After the end of the Second World War, all clubs were dissolved in accordance with the surrender provisions (see also the development of club football in the GDR ). Former members of the DSC then founded the SG Dresden-Friedrichstadt . In 1949 the team became Saxon champions and qualified for the 2nd East Zone Championship , in which they failed in the quarter-finals at Union Halle with 1: 2. In the 1949/50 season, the SG played in the GDR Oberliga. When the championship was lost in a controversial match against Horch Zwickau with a 1: 5 defeat on the last matchday, a large part of the team switched to Hertha BSC in West Berlin or TSG 78 in Heidelberg on the initiative of Helmut Schön . The rest of the team joined SG Mickten, which in the same year was renamed BSG Sachsenverlag, then BSG Rotation and finally in 1954 SC Einheit Dresden.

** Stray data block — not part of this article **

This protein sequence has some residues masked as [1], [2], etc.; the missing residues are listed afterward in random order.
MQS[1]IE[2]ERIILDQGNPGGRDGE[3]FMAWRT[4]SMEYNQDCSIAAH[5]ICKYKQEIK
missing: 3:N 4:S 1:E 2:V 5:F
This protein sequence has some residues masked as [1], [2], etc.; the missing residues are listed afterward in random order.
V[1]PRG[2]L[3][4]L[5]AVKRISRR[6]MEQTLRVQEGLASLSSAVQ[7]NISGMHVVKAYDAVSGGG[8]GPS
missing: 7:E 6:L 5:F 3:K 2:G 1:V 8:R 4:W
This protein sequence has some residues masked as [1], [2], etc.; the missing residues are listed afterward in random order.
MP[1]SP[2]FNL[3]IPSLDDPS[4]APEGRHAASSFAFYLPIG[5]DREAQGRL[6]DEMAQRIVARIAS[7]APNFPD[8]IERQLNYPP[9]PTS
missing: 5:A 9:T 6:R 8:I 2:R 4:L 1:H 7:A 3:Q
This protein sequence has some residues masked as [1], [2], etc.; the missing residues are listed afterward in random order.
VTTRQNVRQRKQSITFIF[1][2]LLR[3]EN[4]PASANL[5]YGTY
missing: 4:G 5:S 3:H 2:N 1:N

After 40 years of political change and German reunification , it was possible to build on the great tradition of the Dresden Sports Club. On July 1, 1990, the separation of SC unit and FSV Lokomotive Dresden was reversed. In 1990 the DSC started in the district league, which was then the fourth highest division. Already in 1991 one rose to the state league Saxony. There they immediately became champions of Saxony and played in the third highest division, the amateur league, in 1992/93. In the period that followed, the DSC tried to advance further, but suffered a major setback. Due to the reorganization of the divisions and a catastrophic season, the sports club went down two leagues. In 1998, just in time for its 100th birthday, the club made the leap back into the third division. On December 2, 1998, for economic reasons, the football department broke away from the overall club Dresdner SC 1898 and founded the Dresdner SC Fußball 98 . In the third-class regional league they played two seasons and were runner-up in the 1999/00 season. In the same year, the club had to qualify for a new league to be introduced, this time with a positive outcome. The DSC rose to the new two-track regional league , while other well-known clubs missed the leap. After Dynamo Dresden slipped into fourth class, the DSC was even Dresden's number one in football for around two years. The flight of highs was short-lived: In the 2001/02 season, the DSC occupied a relegation place at the end of the season and only stayed in the regional league because of the forced relegation of 1. FC Magdeburg . In 2002/03, however, relegation had to be accepted. After relegation and the opening of bankruptcy proceedings, the DSC F98 played in the 2006/07 season in the Dresden district league, from which the club was relegated again after only one season. After the bankruptcy, the Dresdner SC Fußball 98 dissolved as an independent club and was reintegrated into the main club Dresdner Sportclub 1898 on July 1, 2007. From the 2007/08 season the DSC played in the Dresden district class (8th league, from 2011 city league). There, the team took 2nd place in the 2011/12 season and rose, since the table top Dynamo Dresden III renounced promotion, in the seventh-class district league East, later regional class East , from which they were relegated in 2018. In 2019 the direct rise was achieved.